1896, October- Cornwall Electric Street Railway opened on 3rd Street West from Pitt Street to the Victoria Arena, which was between Pitt and Augustus Streets.

1896, November 26 – Cornwall Electric Street Railway opened on 2nd Street West from Pitt Street to Brookdale Avenue and entered the yard of the Toronto Paper Mill.

1897 – Cornwall Electric Street Railway purchased two new street cars from Peterborough, numbered 9 and 10.

1897, May 21 – the Ontario Pacific became The Ottawa & New York Railway and was to build from the border at Cornwall to Ottawa.

1897, July 28 – the Cornwall Bridge Company created to build the south channel bridge that will link the New York & Ottawa Railroad with the Ottawa & New York, as well as the Racquette River crossing.

1898 – Cornwall Electric Street Railway made an agreement with Grand Trunk and Ottawa & New York to operate a freight service that would take cars from their yards and bring them to the businesses in town. The company’s bonds were slowly being purchased by Sun Life Assurance Company.

1898 – Central Counties abandoned the proposed line between Glen Robertson to Cornwall.

1898, June 13 – The Ottawa & New York was purchased by the New York & Ottawa and dropped “The” from their title.

1898, July 29 – the Ottawa & New York opened from Cornwall to Ottawa having trackage rights over the Montreal & Ottawa at Hurdman to their freight yard. The Cornwall station was on the north side of 2nd Street West between Hoople Avenue and Hickory Street. Cornwall Electric Street Railway opened a section of track that looped around the Toronto Paper Mill and Smithville to the new rail yard so that they could reach the station grounds as well as had a wye on the east side of the bridge crossing that continued under it and ended along the Cornwall Canal at Frontenac Street.

1898, August 14 – Cornwall Electric Street Railway ran a special on this date, which was a Sunday, and was in breach of their charter. The company suspended services sometime after this date, leaving two street cars purchased from the Ottawa Electric Railway (Nos. 14 & 16) that had arrived by then to stay in the Ottawa & New York switch yard.

1898, September 6 – pier 2 of the South Ottawa & New York Railway Bridge collapsed bringing down the two American trusses and killing 15 workers. This is Cornwall’s worst disaster to include loss of life.

1899, April 18 – the New York & Ottawa Bridge Company created to run the bridge crossing that would link the New York & Ottawa to the Ottawa & New York.

1899, June 2 – Cornwall Electric Street Railway restarted services and picked up the street cars in the Ottawa & New York yard, which needed some maintenance before going into service due to sitting out in the open for so long. S.W. Bradley, formally of the Hull Electric Company, was appointed the superintendent. A contract to move mail from the Grand Trunk station to the post office at 2nd and Pitt Streets was agreed upon. The company also purchased their first freight motor from Baldwin-Westinghouse, numbering it 12, as well as a sweeper from the Montreal Street Railway as their no. 1.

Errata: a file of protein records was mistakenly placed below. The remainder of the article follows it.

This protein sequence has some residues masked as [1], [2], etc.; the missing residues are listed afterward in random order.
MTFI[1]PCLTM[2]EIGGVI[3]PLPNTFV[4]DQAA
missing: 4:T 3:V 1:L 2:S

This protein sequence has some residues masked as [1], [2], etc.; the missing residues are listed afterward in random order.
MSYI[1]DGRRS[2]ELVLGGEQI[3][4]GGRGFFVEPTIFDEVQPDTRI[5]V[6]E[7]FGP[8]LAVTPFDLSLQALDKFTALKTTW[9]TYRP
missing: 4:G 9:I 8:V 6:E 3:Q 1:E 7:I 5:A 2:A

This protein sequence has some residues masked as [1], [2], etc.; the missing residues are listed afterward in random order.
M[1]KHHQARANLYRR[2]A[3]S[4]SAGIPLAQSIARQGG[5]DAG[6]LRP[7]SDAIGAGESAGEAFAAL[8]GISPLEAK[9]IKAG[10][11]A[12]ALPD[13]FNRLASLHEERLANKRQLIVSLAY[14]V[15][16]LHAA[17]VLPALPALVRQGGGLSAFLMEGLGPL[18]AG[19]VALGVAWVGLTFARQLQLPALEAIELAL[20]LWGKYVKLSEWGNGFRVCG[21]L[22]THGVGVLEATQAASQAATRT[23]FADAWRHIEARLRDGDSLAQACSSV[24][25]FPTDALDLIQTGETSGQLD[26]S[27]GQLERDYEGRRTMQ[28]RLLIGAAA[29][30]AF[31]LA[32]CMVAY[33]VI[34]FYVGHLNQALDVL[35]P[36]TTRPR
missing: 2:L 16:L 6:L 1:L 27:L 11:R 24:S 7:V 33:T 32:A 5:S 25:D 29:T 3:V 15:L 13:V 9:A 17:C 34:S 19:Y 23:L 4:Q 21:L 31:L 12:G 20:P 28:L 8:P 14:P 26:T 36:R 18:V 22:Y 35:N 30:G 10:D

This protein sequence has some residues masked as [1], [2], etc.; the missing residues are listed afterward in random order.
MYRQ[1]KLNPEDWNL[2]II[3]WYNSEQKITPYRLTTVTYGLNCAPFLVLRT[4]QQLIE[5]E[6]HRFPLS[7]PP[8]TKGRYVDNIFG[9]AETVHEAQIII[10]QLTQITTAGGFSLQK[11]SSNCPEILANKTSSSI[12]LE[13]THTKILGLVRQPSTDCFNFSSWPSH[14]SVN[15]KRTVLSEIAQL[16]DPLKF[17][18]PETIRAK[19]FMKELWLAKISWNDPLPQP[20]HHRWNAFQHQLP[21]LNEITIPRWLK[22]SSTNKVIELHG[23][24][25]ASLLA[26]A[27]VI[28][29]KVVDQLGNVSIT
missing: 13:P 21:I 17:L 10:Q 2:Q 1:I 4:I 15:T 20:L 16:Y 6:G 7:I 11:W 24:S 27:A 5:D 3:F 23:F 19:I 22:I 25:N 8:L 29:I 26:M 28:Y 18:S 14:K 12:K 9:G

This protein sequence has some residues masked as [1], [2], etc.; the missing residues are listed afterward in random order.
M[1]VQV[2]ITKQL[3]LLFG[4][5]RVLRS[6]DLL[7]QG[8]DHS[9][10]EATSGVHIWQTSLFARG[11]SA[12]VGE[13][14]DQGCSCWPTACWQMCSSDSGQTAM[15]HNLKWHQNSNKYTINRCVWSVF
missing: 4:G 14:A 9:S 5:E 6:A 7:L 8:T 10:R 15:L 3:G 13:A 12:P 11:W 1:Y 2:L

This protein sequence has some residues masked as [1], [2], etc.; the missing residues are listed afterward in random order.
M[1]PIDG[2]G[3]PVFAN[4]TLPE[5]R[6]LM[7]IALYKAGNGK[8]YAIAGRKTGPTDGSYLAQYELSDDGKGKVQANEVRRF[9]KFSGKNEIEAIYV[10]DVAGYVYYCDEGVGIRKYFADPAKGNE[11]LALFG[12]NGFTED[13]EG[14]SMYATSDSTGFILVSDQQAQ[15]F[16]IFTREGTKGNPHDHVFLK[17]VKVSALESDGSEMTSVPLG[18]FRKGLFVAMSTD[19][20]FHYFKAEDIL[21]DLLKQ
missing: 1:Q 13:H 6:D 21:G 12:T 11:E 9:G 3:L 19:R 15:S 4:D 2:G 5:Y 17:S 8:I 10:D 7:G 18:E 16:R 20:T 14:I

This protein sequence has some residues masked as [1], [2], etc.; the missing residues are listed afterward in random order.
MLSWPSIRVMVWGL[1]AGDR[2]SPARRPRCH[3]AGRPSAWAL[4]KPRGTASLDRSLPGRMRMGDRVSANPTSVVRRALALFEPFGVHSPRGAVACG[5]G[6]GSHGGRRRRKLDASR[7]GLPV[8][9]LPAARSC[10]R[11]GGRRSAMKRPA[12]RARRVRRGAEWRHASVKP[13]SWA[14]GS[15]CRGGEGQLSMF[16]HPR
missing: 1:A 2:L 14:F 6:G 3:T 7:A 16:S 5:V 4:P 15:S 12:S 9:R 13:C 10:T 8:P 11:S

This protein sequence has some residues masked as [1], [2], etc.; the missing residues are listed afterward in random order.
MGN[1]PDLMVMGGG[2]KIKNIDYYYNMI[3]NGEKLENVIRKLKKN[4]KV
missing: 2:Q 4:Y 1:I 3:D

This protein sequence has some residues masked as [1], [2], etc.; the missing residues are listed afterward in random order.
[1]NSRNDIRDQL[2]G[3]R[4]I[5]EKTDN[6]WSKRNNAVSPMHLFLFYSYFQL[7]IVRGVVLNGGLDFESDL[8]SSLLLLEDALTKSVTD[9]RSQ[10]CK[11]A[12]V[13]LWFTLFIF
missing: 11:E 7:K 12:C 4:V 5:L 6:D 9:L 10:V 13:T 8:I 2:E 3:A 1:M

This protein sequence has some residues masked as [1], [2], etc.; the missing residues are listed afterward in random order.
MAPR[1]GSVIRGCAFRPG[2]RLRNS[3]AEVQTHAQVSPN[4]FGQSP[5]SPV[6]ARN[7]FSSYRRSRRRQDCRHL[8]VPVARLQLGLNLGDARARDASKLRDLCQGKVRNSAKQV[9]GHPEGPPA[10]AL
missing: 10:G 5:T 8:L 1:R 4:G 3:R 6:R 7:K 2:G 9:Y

1900 – Cornwall Electric Street Railway purchased their second motor, a wood box, from the Baldwin-Westinghouse Company, numbering it 26.

1900, April 25 – the New York & Ottawa went into receivership.

1900, October 1 – the Ottawa & New York Railway Bridges opened, connecting Ottawa & New York to New York & Ottawa. Ottawa & New York owned the north channel crossing while Cornwall Bridge Company owned the south channel one.

1900, November 1 – the New York & Ottawa Bridge Company leased the bridges from the Ottawa & New York and Cornwall Bridge Company.

1901, June 10 – Cornwall Electric Street Railway was foreclosed on.

1902 – the Ontario Electric Railway was created to build an electric railway from Cornwall to Toronto.

1902, April 18 – Cornwall Electric Street Railway was renamed Cornwall Street Railway, Light & Power Company, owned fully by Sun Life Assurance Company. Added to its charter was the power to supply electricity to the town of Cornwall.

1903 – a 49 foot, 8 inch long turntable was built in Cornwall for the Grand Trunk.

1904, December 22 – the New York & Ottawa was sold at an auction held in Utica by New York Central & Hudson River Railroad interests.

1905 – Sun Life Assurance Company purchased the Stormont Electric Light & Power Company and placed its day by day operations under the Cornwall Street Railway Board of Managers. Cornwall Street Railway purchased a sweeper from the Montreal Park & Island Railway as their no. 2.

1905 – The Toronto Railway refused to allow Ontario Electric Railway to enter Toronto on their rails, so the charter went dormant.

1905, January 19 – the New York & Ottawa Railroad was renamed to New York & Ottawa Railway.

1905, February 1 – the New York Central & Hudson River began a lease on the New York & Ottawa, along with the Ottawa & New York.

1905, June 30 – Cornwall Street Railway went on strike for a day.

1906, July 22 – Grand Trunk changed from left to right hand running on double track sections. The change involved considerable alteration in crossovers, switches and semaphore signals.

1906, December 12 – the New York Central & Hudson River began to operate the New York & Ottawa and Ottawa & New York.

1908, June 23 – the swing span of the North Ottawa & New York Railway Bridge collapsed after the Cornwall Canal experienced a break in its banks just to the west of the supporting pier.

1908, August 4 – a temporary swing span was put into operation for the Ottawa & New York to cross the Cornwall Canal.